I have a single speed bike (Genesis Skyline) that I converted to a fixed gear. I rode it like that for about a year and loved it, but in the end I found that it was unnecessarily tough on my knees (probably in part due to a lack of technique on my part) and I was constantly worried about clipping my pedals on the front wheel whilst turning or on the ground/kerb. I now ride it only as a freewheel (i.e. the wheels can spin whilst I hold the pedals still, making that clicking noise), which isn't as urban-cool, but I find I prefer. I don't regret trying it as a fixie though.

Incidentally, the normal state of affairs for single speed bikes is that the back wheel can be removed and flipped over, and one side will have a freewheel cog on it with the other having a thread that allows you to attach a fixed cog (cost for a decent one with a lock ring would be something like £40, from memory) so that you can use the bike fixed or freewheel as you like. It was once the case that single speed bikes were quite unusual and you basically had to build your own, but they're now popular and there are no end of great bikes readily available (within your price range, as it happens - but not suitable for a triathalon).

By the way, check to see if your employer does the 'bike to work' scheme. It allows you to effectively buy a bike in monthly installments from your pre-tax salary, potentially saving you a lot of money (especially if you pay tax at the higher rates).

Edited by Prolixia
Link to comment
Share on other sites

They do do the bike to work scheme but I'm a little worried by the fact that you have to shop at Halfords...

Link to comment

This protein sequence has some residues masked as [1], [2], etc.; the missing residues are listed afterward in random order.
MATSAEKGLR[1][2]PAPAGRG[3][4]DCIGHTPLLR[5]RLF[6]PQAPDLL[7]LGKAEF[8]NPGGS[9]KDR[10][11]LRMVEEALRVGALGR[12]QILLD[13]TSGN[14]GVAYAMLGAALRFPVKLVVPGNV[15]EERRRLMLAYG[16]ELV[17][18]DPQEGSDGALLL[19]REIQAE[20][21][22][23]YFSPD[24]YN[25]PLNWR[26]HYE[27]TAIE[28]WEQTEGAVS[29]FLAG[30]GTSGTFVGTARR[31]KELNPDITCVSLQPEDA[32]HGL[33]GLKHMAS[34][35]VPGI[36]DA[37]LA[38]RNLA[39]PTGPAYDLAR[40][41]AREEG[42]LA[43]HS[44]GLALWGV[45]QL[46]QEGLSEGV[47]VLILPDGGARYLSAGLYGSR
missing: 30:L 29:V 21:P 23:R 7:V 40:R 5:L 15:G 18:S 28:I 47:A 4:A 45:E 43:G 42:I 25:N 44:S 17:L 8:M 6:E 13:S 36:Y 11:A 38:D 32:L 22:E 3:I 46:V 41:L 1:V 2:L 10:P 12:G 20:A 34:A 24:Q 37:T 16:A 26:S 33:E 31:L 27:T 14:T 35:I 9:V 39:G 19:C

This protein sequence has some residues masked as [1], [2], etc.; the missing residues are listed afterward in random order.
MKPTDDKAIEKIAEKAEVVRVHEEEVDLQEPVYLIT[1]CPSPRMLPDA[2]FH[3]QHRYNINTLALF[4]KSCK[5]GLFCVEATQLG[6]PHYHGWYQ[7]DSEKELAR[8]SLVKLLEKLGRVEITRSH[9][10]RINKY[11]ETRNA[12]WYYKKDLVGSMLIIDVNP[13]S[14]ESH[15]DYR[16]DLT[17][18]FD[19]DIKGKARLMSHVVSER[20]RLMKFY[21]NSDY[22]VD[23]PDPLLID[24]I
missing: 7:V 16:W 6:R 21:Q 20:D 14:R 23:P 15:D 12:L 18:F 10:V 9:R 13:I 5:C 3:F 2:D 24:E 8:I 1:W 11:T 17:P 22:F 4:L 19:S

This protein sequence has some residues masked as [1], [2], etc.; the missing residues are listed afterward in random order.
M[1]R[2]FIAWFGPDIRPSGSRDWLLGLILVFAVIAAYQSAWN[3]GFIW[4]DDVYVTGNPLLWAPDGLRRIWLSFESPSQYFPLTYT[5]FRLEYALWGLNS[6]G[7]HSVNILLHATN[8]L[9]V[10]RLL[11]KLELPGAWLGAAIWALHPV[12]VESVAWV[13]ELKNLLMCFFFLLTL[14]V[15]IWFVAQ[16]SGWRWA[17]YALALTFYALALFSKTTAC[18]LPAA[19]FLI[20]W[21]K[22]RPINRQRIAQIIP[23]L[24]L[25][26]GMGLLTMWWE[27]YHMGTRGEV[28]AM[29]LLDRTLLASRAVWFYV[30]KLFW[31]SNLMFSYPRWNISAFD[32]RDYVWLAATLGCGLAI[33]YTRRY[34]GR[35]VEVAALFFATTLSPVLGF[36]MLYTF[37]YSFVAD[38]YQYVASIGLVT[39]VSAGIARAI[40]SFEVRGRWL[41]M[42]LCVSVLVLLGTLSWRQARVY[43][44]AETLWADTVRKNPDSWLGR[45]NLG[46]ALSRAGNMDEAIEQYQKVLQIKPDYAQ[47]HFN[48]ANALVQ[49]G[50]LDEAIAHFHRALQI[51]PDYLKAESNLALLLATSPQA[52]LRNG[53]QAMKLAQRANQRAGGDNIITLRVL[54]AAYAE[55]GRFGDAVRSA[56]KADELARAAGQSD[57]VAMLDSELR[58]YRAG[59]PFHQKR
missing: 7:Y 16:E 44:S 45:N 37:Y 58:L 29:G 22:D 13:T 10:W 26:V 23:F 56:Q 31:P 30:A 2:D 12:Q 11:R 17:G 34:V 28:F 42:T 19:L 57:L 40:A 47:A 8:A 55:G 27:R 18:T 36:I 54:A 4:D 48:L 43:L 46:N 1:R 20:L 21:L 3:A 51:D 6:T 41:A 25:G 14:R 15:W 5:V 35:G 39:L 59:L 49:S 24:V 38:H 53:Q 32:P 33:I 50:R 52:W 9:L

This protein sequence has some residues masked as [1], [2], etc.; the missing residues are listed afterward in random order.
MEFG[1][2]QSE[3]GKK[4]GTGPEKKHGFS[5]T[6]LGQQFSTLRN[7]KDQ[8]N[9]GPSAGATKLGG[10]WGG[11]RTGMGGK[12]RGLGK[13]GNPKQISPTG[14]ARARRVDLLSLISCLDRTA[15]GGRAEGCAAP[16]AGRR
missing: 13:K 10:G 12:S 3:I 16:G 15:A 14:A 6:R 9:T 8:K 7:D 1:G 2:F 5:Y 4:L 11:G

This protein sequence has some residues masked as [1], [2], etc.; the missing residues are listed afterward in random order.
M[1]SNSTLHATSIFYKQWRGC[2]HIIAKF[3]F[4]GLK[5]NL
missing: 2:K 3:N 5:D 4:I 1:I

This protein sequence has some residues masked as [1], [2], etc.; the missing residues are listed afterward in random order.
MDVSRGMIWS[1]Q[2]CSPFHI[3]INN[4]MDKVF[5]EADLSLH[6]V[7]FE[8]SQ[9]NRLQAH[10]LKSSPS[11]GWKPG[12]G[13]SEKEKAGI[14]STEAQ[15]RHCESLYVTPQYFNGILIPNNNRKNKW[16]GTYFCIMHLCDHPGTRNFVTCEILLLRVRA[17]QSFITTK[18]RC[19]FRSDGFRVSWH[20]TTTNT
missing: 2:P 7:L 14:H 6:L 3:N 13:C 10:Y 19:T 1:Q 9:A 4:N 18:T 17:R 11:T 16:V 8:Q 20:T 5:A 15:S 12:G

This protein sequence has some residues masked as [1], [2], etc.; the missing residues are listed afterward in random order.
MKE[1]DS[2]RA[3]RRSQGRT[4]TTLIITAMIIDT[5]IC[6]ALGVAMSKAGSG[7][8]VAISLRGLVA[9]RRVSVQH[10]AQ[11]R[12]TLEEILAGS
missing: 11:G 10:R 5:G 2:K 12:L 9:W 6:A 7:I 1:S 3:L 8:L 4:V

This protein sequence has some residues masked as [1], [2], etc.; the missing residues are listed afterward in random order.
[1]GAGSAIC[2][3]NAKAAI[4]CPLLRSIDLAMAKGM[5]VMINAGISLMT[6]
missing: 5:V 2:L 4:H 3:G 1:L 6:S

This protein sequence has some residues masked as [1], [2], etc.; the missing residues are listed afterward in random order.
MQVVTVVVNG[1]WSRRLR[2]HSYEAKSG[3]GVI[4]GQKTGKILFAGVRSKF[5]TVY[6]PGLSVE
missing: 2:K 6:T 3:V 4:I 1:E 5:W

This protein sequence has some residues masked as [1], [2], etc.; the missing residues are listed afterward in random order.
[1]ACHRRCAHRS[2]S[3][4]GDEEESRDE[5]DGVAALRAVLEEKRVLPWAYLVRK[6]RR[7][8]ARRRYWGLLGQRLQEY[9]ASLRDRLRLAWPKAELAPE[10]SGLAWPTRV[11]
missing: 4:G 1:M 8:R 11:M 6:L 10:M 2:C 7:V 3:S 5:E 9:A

Share on other sites

They do do the bike to work scheme but I'm a little worried by the fact that you have to shop at Halfords...

I'm not sure it's exclusively Halfords though - although I'm using them for the Scheme next week. Brand new bike, can't wait!!

You any further forward in deciding?

Edited by Pablo Montoya
Link to comment
Share on other sites

I've contacted my HR enquiring about the scheme... I did notice on the scheme website that you're actually hiring the bike (and equipment) for for the period it takes you to pay them back and then you may have to pay more to become the legal owner!

Link to comment
Share on other sites

They do do the bike to work scheme but I'm a little worried by the fact that you have to shop at Halfords...

I had the same problem. However, Halfords can order in pretty much any bike you like and sell you that under the scheme - so you're not stuck with their meager offerings. I'd suggest doing it through a Halfords Bike Hut rather than a regular Halfords store - after it's delivered the bike will need 'building' (in reality just fitting the handlebars, adjusting the brakes, etc.) and in my experience Halfords to an amazingly poor job at this (my wife bought a bike from them as a student, and one of the pedals fell off on the way home!).

I ordered my single speed bike through a non-Bikehut Halfords on the bike to work scheme and took a 15mm spanner and a set of Allen keys with me when I collected it. After I'd tightened up everything they'd fitted it was fine.

Another option is to order the bike from Halfords and then get a local bike shop to build it (or at least check it over) before you ride it. The saving on the bike will be very much more than the fairly small cost of the build/check.

Link to comment
Share on other sites

 Share

×
×
  • Create New...